|Music of the United States|
|History - Education
|Colonial era - to the Civil War - During the Civil War - Late 19th century - Early 20th century - 40s and 50s - 60s and 70s - 80s to the present|
|Genres: Classical - Folk - Popular: Hip hop - Pop - Rock|
|Awards||Grammy Awards, Country Music Awards|
|Charts||Billboard Music Chart|
|Festivals||Jazz Fest, Lollapalooza, Ozzfest, Monterey Jazz Festival|
|Media||Spin, Rolling Stone, Vibe, Down Beat, Source, MTV, VH1|
|National anthem||"The Star-Spangled Banner" and forty-eight state songs|
|Native American - English: old-time and Western music - African American - Irish and Scottish - Latin: Tejano and Puerto Rican - Cajun and Creole - Hawaii - Other immigrants|
|AK - AL - AR - AS - AZ - CA - CO - CT - DC - DE - FL - GA - GU - HI - IA - ID - IL - IN - KS - KY - LA - MA - MD - ME - MI - MN - MO - MP - MS - MT - NC - ND - NE - NH - NM - NV - NJ - NY - OH - OK - OR - PA - PR - RI - SC - SD - TN - TX - UT - VA - VI - VT - WA - WI - WV - WY|
Arthur Foote (5 March 1853 – 4 April 1937) was an American classical composer, and a member of the "Boston Six." The other five were George Whitefield Chadwick, Amy Beach, Edward MacDowell, John Knowles Paine, and Horatio Parker.
The modern tendency is to view Foote’s music as “Romantic” and “European” in light of the later generation of American composers such as Aaron Copland, Roy Harris and William Schuman, all of whom helped to develop a recognizably American sound in classical music. In some sense, then, he is to music what American poets were to literature before Walt Whitman.
Foote was an early advocate of Brahms and Wagner and promoted performances of their music. Foote was an active music teacher and wrote a number of pedagogical works, including Modern Harmony in Its Theory and Practice (1905), written with Walter R. Spalding. It was republished as Harmony (1969). He also wrote Some Practical Things in Piano-Playing (1909) and Modulation and Related Harmonic Questions (1919). He contributed many articles to music journals, including "Then and Now, Thirty Years of Musical Advance in America" in Etude (1913) and "A Bostonian Remembers" in Musical Quarterly (1937).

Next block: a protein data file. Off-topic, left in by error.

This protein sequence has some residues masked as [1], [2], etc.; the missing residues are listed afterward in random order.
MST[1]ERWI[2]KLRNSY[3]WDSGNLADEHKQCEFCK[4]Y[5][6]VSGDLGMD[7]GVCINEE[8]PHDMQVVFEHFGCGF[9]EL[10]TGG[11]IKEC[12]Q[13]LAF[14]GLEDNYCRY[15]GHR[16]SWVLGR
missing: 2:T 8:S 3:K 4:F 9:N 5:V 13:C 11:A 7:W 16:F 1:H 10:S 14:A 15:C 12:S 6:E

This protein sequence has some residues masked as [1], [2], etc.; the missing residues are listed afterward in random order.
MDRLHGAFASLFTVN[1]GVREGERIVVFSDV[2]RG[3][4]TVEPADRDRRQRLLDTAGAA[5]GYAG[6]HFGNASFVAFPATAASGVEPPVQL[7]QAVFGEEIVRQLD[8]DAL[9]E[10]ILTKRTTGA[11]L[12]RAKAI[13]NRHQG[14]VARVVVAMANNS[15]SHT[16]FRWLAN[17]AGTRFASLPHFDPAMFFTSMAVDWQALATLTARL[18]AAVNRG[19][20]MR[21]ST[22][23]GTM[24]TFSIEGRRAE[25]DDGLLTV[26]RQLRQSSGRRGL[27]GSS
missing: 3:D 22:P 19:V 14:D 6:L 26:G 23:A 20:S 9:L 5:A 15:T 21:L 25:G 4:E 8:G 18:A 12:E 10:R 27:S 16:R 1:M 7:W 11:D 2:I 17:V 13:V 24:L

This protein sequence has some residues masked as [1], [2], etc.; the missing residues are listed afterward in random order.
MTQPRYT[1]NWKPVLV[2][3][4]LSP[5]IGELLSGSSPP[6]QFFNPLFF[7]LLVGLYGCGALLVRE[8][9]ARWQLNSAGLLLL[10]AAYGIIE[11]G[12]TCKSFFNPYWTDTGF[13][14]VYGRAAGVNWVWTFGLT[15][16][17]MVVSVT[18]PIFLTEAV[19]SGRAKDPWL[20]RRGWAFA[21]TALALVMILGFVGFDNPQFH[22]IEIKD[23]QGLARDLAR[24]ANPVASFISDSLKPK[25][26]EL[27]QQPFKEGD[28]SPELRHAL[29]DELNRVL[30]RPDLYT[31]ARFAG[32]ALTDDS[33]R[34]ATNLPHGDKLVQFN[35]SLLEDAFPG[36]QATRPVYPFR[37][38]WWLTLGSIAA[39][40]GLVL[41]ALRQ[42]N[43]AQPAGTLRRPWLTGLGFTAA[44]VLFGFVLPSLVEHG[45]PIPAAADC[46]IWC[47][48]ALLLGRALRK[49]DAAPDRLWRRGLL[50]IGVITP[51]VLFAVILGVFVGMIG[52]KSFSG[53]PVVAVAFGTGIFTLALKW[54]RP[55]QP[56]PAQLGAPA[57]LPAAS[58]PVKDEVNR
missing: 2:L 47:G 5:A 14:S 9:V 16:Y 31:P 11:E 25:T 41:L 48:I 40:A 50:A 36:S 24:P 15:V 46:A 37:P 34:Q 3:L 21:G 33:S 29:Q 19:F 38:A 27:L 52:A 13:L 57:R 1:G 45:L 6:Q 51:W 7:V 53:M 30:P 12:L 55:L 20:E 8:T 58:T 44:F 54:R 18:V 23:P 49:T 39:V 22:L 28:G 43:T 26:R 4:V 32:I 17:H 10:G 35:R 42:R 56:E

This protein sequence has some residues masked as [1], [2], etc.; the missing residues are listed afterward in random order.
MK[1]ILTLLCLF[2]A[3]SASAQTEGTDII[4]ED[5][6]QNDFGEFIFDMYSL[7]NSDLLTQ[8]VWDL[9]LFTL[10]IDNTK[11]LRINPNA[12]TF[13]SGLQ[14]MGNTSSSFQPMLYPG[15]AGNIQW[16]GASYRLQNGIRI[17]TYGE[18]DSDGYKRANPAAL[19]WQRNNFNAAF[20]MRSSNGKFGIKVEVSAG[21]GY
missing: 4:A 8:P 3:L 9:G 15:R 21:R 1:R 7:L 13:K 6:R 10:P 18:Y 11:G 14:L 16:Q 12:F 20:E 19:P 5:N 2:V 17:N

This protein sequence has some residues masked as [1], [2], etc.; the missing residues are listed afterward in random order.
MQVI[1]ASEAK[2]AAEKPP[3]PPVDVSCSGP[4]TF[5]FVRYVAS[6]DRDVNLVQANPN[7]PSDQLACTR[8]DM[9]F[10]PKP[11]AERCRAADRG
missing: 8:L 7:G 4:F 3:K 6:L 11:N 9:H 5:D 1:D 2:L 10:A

The Grove Music Encyclopedia says:
There exists a full-length biography by Nicholas E. Tawa: Arthur Foote: A Musician in the Frame of Time and Place (1997).
A good part of Foote's compositions consists of chamber music and these works are generally among his best. The Chamber Music Journal, discussing Foote's chamber music, has written, "If his name is not entirely unknown, it is fair to say that his music is. This is a shame. Foote’s chamber music is first rate, deserving of regular public performance." His Piano Quintet, Op.38 and Piano Quartet, Op.23, are singled out for special praise. With regard to the Piano Quintet, the author writes, "Each of the movements is a gem. The Scherzo is particularly fine and the rousing finale beyond reproach. I believe that the only reason this work never received the audience it deserved and deserves is because it was written by an American who was 'out of the loop.'” As for the Piano Quartet, the opinion is that "it is as good as any late 19th century piano quartet."